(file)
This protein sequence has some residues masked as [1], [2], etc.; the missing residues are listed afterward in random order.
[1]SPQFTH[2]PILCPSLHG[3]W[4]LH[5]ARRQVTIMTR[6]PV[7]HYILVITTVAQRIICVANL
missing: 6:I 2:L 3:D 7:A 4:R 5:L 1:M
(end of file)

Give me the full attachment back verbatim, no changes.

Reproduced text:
This protein sequence has some residues masked as [1], [2], etc.; the missing residues are listed afterward in random order.
[1]SPQFTH[2]PILCPSLHG[3]W[4]LH[5]ARRQVTIMTR[6]PV[7]HYILVITTVAQRIICVANL
missing: 6:I 2:L 3:D 7:A 4:R 5:L 1:M